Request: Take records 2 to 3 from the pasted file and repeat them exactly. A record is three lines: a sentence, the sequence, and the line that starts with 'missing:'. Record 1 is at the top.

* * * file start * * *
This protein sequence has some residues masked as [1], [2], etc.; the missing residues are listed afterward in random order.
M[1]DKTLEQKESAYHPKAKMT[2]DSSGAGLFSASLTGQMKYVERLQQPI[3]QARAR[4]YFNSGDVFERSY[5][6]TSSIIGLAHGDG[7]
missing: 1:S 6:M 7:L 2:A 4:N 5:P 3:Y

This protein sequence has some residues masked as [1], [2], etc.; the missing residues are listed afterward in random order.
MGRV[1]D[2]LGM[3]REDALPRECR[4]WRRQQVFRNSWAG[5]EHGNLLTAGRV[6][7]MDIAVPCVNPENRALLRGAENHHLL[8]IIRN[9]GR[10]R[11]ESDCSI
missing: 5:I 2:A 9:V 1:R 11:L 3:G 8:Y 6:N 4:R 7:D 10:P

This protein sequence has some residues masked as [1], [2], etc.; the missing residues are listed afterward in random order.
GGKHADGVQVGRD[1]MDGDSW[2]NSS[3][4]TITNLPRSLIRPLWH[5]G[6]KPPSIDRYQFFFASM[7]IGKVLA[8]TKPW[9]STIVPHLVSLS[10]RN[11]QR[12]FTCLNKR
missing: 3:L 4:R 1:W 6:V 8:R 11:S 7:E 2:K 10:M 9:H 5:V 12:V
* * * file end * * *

This protein sequence has some residues masked as [1], [2], etc.; the missing residues are listed afterward in random order.
MGRV[1]D[2]LGM[3]REDALPRECR[4]WRRQQVFRNSWAG[5]EHGNLLTAGRV[6][7]MDIAVPCVNPENRALLRGAENHHLL[8]IIRN[9]GR[10]R[11]ESDCSI
missing: 5:I 2:A 9:V 1:R 11:L 3:G 8:Y 6:N 4:R 7:D 10:P

This protein sequence has some residues masked as [1], [2], etc.; the missing residues are listed afterward in random order.
GGKHADGVQVGRD[1]MDGDSW[2]NSS[3][4]TITNLPRSLIRPLWH[5]G[6]KPPSIDRYQFFFASM[7]IGKVLA[8]TKPW[9]STIVPHLVSLS[10]RN[11]QR[12]FTCLNKR
missing: 3:L 4:R 1:W 6:V 8:R 11:S 7:E 2:K 10:M 9:H 5:V 12:V